Smoking and Your Oral Health

man smoking

By now we all know that smoking is bad for our health. It increases the risk for cancer, heart disease, and numerous other problems throughout the body. Your mouth is no exception. This November, during the Great American Smokeout sponsored by the American Cancer Society, our dental office in Middletown wants to help the cause of moving towards a smoke-free life by providing our community members with some more reasons to quit.

How Smoking Affects Your Oral Health

One of the commonly overlooked dangers of smoking is how it affects oral health. But it’s certainly a concern for your dentist in Middletown. The truth is, several oral health problems are directly related to smoking, and continuing to smoke can put you at increased risk for:

Tips to Quit

Smoking is addictive and therefore not easy to quit. Some people even try quitting multiple times before they succeed at never picking up another cigarette. We understand how difficult quitting can be and are here to provide support for anyone looking to improve their health by never lighting up again.

  • Find a Support Team. Trying to do something as difficult as quitting smoking isn’t easy to do on your own. Sometimes it’s made easier by finding trusted friends, family members, or health professionals to help. Make sure your chosen quit team can be supportive in the way you need them to be and set up a plan with them.
  • Identify Your Reasons to Quit. Writing out a physical list of why you want to quit smoking can be a great first step to success. Seeing your reasons on paper may help them feel more ‘real.’ When you have a strong craving, get out your list and remind yourself all of the reasons why quitting is important.
  • Know Your Triggers. Part of what can make quitting so difficult is that smokers often develop a routine to when they smoke — on the car ride to work, when drinking alcohol, drinking coffee in the morning, to name a few. While some triggers may be harder to avoid than others, try your best to steer clear of anything that will make you want to light up.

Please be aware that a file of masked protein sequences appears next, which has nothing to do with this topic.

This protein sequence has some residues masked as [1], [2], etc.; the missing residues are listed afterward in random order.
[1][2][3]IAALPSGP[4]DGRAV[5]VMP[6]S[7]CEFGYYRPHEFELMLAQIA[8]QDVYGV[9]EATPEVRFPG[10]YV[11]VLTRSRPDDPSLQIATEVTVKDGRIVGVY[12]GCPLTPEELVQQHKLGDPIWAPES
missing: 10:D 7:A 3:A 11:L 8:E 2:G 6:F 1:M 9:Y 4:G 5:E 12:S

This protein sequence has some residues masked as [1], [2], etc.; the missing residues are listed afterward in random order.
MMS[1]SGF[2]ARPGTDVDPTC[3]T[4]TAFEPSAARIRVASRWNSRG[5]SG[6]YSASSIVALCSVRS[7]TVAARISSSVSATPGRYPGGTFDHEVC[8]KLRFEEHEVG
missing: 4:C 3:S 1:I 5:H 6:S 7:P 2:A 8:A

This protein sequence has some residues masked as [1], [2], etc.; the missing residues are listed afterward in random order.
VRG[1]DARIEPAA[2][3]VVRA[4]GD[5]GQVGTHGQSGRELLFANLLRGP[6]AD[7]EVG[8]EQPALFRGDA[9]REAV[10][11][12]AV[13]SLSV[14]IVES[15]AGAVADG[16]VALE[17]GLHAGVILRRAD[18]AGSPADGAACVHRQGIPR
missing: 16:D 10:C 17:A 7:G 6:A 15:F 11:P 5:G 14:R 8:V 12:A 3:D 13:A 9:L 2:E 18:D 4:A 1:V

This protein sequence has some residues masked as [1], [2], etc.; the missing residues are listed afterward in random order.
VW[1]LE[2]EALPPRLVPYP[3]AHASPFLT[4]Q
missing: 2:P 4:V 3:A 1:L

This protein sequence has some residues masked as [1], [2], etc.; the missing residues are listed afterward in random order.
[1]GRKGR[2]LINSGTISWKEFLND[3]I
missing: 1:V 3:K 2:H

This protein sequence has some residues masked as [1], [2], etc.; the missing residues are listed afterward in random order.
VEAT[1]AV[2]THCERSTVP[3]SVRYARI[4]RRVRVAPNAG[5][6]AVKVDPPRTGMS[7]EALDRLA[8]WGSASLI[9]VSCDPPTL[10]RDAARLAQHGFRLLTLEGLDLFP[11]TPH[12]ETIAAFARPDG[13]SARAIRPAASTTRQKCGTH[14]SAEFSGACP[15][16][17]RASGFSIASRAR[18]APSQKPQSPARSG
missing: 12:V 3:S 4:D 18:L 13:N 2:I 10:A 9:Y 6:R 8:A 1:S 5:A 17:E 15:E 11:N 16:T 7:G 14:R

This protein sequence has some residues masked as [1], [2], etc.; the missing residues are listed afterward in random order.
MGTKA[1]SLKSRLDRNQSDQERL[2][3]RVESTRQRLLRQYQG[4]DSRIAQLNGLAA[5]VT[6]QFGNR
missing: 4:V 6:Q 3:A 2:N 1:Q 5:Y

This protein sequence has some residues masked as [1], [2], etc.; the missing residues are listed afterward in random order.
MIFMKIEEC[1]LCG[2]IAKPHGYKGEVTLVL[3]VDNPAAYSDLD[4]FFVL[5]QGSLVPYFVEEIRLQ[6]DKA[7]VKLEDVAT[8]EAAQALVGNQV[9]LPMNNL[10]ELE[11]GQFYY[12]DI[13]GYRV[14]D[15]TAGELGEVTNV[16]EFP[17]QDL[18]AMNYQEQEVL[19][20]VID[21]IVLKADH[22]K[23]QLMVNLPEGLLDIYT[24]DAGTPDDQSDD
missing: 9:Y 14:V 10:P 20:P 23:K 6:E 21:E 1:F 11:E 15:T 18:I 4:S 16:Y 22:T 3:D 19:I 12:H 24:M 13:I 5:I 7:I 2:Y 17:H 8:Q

• Find Alternatives. Another thing that makes it difficult to quit smoking is that smokers get so used to having something in their hand that when they suddenly don’t, it feels uncomfortable. Keep your hands busy by holding a pencil or straw. This can mimic the feeling of a cigarette and ease the mind.

This year’s Great American Smokeout can be your time to finally quit smoking. On November 15, make a plan to quit and stick to it. Select a quit date and take the steps to become smoke free by that date. Your physician, along with our Middletown dental office, can also provide you with additional ways to help.

We have three dental offices in Middletown, Kettering, and West Chester.

3 Things All Men Need to Know About Their Oral Health

man brushing teeth

The truth is, men are more likely to skip the recommended bi-annual visits to the dentist. According to the Academy of General Dentistry, many American men simply don’t go to the dentist unless they have a problem. However, by maintaining dental appointments twice-a-year they can prevent many of these problems from ever occurring. The team at our dental office in West Chester wants to help encourage men to keep up with their dental care to help avoid serious oral health and overall health problems.

Preventive Care Protects

Even if you brush twice a day everyday at home, there are just some things you can’t get rid of on your own. Cleanings and checkups with your dentist in West Chester help to not only safely and effectively remove damaging plaque and tartar buildup, they also help keep a close eye on your overall oral health. Without these appointments every six months, the mouth is at risk. Men in particular have a better chance of:

  • Advanced Dental Treatments. Since many men don’t visit the dentist regularly, they tend to be more likely to need advanced treatments. When plaque and tartar is left on teeth for prolonged periods of time they can lead to decay. Oftentimes decay is easily treated with a quick filling. However, if it progresses deep into the tooth, a root canal and dental crown may be required to save the tooth. However, decay that’s compromised the integrity of a tooth could mean the need for an extraction and a dental implant or bridge to replace it.